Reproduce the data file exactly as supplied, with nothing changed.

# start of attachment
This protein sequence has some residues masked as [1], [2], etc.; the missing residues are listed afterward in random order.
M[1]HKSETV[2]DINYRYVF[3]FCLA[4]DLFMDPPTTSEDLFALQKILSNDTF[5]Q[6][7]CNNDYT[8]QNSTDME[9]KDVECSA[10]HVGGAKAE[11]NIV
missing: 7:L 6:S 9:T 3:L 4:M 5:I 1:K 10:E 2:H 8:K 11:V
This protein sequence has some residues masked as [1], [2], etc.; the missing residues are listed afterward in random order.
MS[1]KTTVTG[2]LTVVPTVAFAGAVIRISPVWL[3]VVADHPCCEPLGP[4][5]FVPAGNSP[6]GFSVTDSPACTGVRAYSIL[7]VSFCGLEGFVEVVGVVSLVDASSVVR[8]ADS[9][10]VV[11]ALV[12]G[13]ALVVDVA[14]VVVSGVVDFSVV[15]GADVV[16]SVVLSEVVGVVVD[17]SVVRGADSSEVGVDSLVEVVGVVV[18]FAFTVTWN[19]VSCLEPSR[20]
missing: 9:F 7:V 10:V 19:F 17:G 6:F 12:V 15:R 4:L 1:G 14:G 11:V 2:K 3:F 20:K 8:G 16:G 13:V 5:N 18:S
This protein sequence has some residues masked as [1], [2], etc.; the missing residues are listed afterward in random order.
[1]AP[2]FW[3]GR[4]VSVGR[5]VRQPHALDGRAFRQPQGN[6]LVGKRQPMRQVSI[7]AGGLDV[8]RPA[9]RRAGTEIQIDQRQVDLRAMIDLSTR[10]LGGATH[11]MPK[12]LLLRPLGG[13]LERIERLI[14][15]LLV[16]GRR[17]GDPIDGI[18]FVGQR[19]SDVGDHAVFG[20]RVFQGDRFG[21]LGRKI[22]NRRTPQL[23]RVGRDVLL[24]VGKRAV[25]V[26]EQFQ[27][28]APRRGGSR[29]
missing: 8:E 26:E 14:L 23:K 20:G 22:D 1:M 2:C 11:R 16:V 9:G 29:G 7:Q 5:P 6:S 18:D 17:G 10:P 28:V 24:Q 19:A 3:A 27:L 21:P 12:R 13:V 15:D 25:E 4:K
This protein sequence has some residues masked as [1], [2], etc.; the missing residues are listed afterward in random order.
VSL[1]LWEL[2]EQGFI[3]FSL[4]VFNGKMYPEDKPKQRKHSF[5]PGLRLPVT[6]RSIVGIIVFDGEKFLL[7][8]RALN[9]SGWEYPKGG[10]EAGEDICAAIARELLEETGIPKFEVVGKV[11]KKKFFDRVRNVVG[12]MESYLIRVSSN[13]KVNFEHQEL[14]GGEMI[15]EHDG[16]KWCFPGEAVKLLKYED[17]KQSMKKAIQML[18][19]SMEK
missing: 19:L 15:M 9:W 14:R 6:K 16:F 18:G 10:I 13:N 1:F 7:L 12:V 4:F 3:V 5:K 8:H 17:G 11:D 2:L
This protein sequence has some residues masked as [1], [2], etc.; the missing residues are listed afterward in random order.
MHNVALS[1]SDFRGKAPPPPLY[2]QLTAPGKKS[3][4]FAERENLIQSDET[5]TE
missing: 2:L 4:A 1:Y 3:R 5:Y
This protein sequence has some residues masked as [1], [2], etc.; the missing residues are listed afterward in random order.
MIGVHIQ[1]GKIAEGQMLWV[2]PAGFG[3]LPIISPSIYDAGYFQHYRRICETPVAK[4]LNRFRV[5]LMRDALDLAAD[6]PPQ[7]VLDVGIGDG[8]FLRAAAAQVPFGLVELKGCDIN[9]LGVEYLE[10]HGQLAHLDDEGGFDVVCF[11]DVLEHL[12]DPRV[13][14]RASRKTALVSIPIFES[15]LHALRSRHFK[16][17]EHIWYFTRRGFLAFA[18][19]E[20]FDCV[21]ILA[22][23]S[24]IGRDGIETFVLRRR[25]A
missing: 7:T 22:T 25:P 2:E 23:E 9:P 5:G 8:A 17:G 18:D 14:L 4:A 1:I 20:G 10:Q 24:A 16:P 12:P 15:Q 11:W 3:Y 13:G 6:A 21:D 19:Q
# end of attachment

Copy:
This protein sequence has some residues masked as [1], [2], etc.; the missing residues are listed afterward in random order.
M[1]HKSETV[2]DINYRYVF[3]FCLA[4]DLFMDPPTTSEDLFALQKILSNDTF[5]Q[6][7]CNNDYT[8]QNSTDME[9]KDVECSA[10]HVGGAKAE[11]NIV
missing: 7:L 6:S 9:T 3:L 4:M 5:I 1:K 10:E 2:H 8:K 11:V
This protein sequence has some residues masked as [1], [2], etc.; the missing residues are listed afterward in random order.
MS[1]KTTVTG[2]LTVVPTVAFAGAVIRISPVWL[3]VVADHPCCEPLGP[4][5]FVPAGNSP[6]GFSVTDSPACTGVRAYSIL[7]VSFCGLEGFVEVVGVVSLVDASSVVR[8]ADS[9][10]VV[11]ALV[12]G[13]ALVVDVA[14]VVVSGVVDFSVV[15]GADVV[16]SVVLSEVVGVVVD[17]SVVRGADSSEVGVDSLVEVVGVVV[18]FAFTVTWN[19]VSCLEPSR[20]
missing: 9:F 7:V 10:V 19:F 17:G 6:F 12:V 15:R 4:L 1:G 14:G 11:V 2:K 3:F 20:K 8:G 16:G 13:V 5:N 18:S
This protein sequence has some residues masked as [1], [2], etc.; the missing residues are listed afterward in random order.
[1]AP[2]FW[3]GR[4]VSVGR[5]VRQPHALDGRAFRQPQGN[6]LVGKRQPMRQVSI[7]AGGLDV[8]RPA[9]RRAGTEIQIDQRQVDLRAMIDLSTR[10]LGGATH[11]MPK[12]LLLRPLGG[13]LERIERLI[14][15]LLV[16]GRR[17]GDPIDGI[18]FVGQR[19]SDVGDHAVFG[20]RVFQGDRFG[21]LGRKI[22]NRRTPQL[23]RVGRDVLL[24]VGKRAV[25]V[26]EQFQ[27][28]APRRGGSR[29]
missing: 8:E 26:E 14:L 23:K 20:G 22:D 1:M 2:C 11:R 16:V 9:G 29:G 7:Q 5:P 6:S 18:D 17:G 10:P 28:V 24:Q 19:A 3:A 27:L 21:P 12:R 13:V 15:D 25:E 4:K
This protein sequence has some residues masked as [1], [2], etc.; the missing residues are listed afterward in random order.
VSL[1]LWEL[2]EQGFI[3]FSL[4]VFNGKMYPEDKPKQRKHSF[5]PGLRLPVT[6]RSIVGIIVFDGEKFLL[7][8]RALN[9]SGWEYPKGG[10]EAGEDICAAIARELLEETGIPKFEVVGKV[11]KKKFFDRVRNVVG[12]MESYLIRVSSN[13]KVNFEHQEL[14]GGEMI[15]EHDG[16]KWCFPGEAVKLLKYED[17]KQSMKKAIQML[18][19]SMEK
missing: 19:L 15:M 9:W 14:R 6:K 16:F 18:G 10:I 13:N 1:F 7:L 12:V 4:F 3:V 5:K 8:H 17:G 11:D 2:L
This protein sequence has some residues masked as [1], [2], etc.; the missing residues are listed afterward in random order.
MHNVALS[1]SDFRGKAPPPPLY[2]QLTAPGKKS[3][4]FAERENLIQSDET[5]TE
missing: 2:L 4:A 1:Y 3:R 5:Y
This protein sequence has some residues masked as [1], [2], etc.; the missing residues are listed afterward in random order.
MIGVHIQ[1]GKIAEGQMLWV[2]PAGFG[3]LPIISPSIYDAGYFQHYRRICETPVAK[4]LNRFRV[5]LMRDALDLAAD[6]PPQ[7]VLDVGIGDG[8]FLRAAAAQVPFGLVELKGCDIN[9]LGVEYLE[10]HGQLAHLDDEGGFDVVCF[11]DVLEHL[12]DPRV[13][14]RASRKTALVSIPIFES[15]LHALRSRHFK[16][17]EHIWYFTRRGFLAFA[18][19]E[20]FDCV[21]ILA[22][23]S[24]IGRDGIETFVLRRR[25]A
missing: 7:T 22:T 25:P 2:E 23:E 9:P 5:G 8:A 17:G 18:D 14:L 4:A 1:I 20:G 10:Q 24:A 16:P 12:P 15:Q 11:W 3:Y 13:G 6:A 21:D 19:Q